Electrical memory devices employing phase-change material typically do not use field effect transistor devices, but comprise, in the electrical context, a monolithic body of thin film chalcogenide material. As a result, very little chip real estate is required to store a bit of information, thereby providing for inherently high density memory chips. The phase-change materials are also truly non-volatile in that, when set in either a crystalline, semi-crystalline, amorphous, or semi-amorphous phase representing a resistance value, that value is retained until reset as that value represents a physical phase of the material (e.g., crystalline or amorphous).
The features, aspects, and advantages of the invention will become more thoroughly apparent from the following detailed description, appended claims, and accompanying drawings in which:
Embodiments of an apparatus, system and method for a current focusing probe based memory are described herein. In the following description, reference to “one embodiment” or “an embodiment” means that a particular feature, structure, or characteristic described in connection with the embodiment is included in at least one embodiment of the present invention. Thus, appearances of the phrases “in one embodiment” or “in an embodiment” in this specification do not necessarily all refer to the same embodiment. Furthermore, the particular features, structures, or characteristics may be combined in any suitable manner in one or more embodiments.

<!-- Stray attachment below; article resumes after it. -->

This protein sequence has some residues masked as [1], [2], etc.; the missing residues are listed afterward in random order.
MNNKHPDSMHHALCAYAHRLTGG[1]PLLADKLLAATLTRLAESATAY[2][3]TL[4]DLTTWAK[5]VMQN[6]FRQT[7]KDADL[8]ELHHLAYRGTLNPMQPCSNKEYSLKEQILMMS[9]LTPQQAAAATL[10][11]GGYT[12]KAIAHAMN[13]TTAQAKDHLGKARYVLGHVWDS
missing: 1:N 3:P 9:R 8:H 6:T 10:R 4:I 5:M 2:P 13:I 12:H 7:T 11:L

In the embodiment shown, the memory cells are arranged in a regular X-Y array, such that the conductive lines include a plurality of X-lines as well as a plurality of Y-lines and each memory cell in the array is electrically coupled to both an X-line and a Y-line. The X-lines and Y-lines are positioned between individual memory cells, but in other embodiments a different routing of one or both of the X-lines and Y-lines is possible. Moreover, memory 300 is shown as a regular five-by-five array, but in other embodiments different numbers of cells and different arrangements within the array can be used.
Probe 402 is shown as a cantilever probe, but in other embodiments, probe 402 may be a different type of probe. For example, probe 402 may be supported from one or more bridge structures that straddle memory cell 406 on substrate 408.
Substrate 408 may be any kind of substrate that is compatible with the manufacturing requirements for the memory 400 and whose properties are consistent with the construction of memory 400. In one embodiment substrate 408 may be one or more of the various forms of silicon, such as polysilicon, single-crystal silicon, silicon oxide and the like. In other embodiments, substrate 408 may be made of different materials. Electrode 410 overlying substrate 408 may be made of a metal, including, but not limited to, gold (Au), copper (Cu) or aluminum (Al). In other embodiments, electrode 410 may be made of other metals, metal alloys or conductive non-metals as deemed desirable.